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Chivalry Is Dead. Excuse Me While I Dance on Its Grave.

June 19, 2013

When my friend from Baltimore visited last January, he spent the first few days of his visit bolting ahead of me in public places, racing me so that he could hold the door open. Instead of the coquettish thanks such action might have garnered from someone else, I always frowned and asked, “What the hell are you doing?”

It turns out his previous girlfriend had broken up with him in part because she felt he wasn’t chivalrous enough. She had been raised with good, old-fashioned family values (whatever that vague definition encompasses) and wanted to be treated like a lady.

She expected her man to act as if he belonged at King Arthur’s Round Table (general fictiveness of said table notwithstanding) and do things like open doors for her, pull chairs out, give her his jacket when it was cold even if she should have known enough to bring her own damn coat in the middle of Midwestern winter, etc. And since he hadn’t managed to pull that off for her, he was testing this supposedly attractive routine on the only guinea pig he happened to know in Denver.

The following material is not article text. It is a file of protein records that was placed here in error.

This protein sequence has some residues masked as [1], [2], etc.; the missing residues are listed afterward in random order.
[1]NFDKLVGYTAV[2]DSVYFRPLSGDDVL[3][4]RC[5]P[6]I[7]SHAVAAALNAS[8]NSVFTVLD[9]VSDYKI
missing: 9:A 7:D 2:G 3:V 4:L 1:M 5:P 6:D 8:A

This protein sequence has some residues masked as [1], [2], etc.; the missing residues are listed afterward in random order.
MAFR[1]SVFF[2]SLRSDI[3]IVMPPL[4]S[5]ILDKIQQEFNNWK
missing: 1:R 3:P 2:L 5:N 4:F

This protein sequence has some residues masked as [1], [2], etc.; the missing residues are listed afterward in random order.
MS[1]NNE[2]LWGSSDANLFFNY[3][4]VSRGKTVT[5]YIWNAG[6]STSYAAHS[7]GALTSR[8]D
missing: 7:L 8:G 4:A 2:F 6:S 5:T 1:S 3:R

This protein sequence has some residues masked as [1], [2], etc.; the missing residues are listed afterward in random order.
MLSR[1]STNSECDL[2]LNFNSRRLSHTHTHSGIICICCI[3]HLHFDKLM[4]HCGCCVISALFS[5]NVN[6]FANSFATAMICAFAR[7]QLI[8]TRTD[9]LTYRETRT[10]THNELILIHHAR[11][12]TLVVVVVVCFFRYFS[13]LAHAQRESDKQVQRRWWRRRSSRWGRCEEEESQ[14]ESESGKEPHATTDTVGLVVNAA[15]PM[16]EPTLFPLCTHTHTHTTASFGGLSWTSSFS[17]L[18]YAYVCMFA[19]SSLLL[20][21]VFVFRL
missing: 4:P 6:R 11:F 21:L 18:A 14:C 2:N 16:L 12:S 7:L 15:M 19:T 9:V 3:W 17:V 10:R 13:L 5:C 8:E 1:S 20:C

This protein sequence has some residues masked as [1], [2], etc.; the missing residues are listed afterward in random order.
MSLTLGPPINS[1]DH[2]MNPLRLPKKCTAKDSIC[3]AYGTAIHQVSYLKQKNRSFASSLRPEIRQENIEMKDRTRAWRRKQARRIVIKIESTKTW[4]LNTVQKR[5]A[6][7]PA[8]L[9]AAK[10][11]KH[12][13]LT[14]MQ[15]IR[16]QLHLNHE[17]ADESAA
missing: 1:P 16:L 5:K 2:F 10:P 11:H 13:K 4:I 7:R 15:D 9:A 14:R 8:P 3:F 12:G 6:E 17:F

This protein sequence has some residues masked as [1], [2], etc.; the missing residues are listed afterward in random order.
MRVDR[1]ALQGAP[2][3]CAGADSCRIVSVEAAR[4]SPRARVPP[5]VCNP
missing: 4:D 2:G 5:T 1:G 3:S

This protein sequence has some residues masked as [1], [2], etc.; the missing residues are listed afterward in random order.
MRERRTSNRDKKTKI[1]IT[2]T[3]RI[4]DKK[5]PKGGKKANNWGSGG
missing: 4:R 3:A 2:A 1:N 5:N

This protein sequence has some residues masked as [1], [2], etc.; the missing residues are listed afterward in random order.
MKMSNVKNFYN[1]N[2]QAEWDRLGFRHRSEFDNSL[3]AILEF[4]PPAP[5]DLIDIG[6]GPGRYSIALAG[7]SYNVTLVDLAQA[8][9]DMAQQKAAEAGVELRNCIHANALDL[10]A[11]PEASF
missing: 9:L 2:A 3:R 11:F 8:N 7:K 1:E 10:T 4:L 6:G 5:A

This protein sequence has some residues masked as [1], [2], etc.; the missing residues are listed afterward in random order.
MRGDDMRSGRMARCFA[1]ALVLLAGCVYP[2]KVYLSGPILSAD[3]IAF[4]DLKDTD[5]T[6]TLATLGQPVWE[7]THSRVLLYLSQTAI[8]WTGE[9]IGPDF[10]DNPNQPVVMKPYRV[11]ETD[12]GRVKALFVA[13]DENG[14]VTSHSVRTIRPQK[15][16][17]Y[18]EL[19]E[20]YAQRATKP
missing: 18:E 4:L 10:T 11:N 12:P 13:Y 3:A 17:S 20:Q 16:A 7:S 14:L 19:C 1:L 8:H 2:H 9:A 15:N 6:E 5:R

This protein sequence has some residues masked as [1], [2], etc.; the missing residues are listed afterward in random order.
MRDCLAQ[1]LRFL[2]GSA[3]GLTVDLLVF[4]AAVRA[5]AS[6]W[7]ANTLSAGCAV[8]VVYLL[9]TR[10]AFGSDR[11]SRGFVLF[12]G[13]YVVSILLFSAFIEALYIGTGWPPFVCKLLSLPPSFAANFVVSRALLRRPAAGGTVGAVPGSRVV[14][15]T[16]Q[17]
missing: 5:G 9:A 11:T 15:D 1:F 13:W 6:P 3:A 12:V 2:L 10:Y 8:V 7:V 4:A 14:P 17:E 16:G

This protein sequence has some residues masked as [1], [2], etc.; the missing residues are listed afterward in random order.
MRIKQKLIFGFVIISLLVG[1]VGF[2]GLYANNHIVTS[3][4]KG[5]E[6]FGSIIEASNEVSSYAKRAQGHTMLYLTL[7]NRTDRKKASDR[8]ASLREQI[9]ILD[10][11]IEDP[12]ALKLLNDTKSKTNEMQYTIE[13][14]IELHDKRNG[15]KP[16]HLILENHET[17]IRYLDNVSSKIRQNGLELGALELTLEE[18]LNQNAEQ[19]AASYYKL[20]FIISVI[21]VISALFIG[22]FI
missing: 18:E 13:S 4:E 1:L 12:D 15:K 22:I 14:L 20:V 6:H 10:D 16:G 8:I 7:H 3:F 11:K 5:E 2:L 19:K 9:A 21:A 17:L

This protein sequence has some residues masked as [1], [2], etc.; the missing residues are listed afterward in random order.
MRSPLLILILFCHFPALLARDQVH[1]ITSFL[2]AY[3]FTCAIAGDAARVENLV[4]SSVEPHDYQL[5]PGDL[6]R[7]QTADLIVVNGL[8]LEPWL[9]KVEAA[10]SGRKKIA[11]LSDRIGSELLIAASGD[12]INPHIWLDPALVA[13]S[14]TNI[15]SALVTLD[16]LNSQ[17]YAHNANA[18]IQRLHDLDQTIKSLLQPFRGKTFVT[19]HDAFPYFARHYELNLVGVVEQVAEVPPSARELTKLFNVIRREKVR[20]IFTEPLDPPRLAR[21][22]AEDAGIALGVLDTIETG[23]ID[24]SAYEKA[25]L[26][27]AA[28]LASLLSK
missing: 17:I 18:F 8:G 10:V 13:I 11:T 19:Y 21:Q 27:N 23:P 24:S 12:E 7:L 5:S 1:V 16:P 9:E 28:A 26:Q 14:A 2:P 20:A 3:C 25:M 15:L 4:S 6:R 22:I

I frowned some more as I plopped down in a seat I’d pulled out myself and reached for one of the toothpicks on the dinner table so I could work a nagging piece of greenery out of my molars. One can’t enjoy a new meal with remnants of the old one still around. “Well, I’m not her,” was what I finally said, after making enough headway on the vegetation to thoroughly delight the waitress.

It’s not that I mind, as a general principle, when someone who is slightly ahead of me getting into a building continues to hold the door until I reach it. In fact, I’d be a bit offended if they did see me coming and slammed the door in my face. But I’d apply that principle to anyone, male or female, just as I would hold the door myself for anyone, male or female, entering the building a short distance behind me.

Hell, in my job as a ski instructor at an upscale resort, I routinely rush ahead of my (again, both male and female) guests in order to hold doors for them. It’s an unspoken requirement in my job description that I am to kiss ass as much as possible, and my guests, male and female, appreciate getting their money’s worth of brown-nosing.

But it unsettles me when a man holds a door open for me just because he’s a man and I’m a woman. Same with men pulling out my chair, unfolding my napkin, or standing up when I get up to go to the bathroom–heaven help him if he does the last one, because Type I diabetes has enough of an effect on the bladder sometimes that he could be unwittingly signing himself up for an impromptu aerobics class.

And it’s not so much the acts themselves that grate on me, although I can’t help but be annoyed that a guy might think I’m such a delicate flower that having to pick up a napkin would send me into hysterical paroxysms leading to a dainty faint.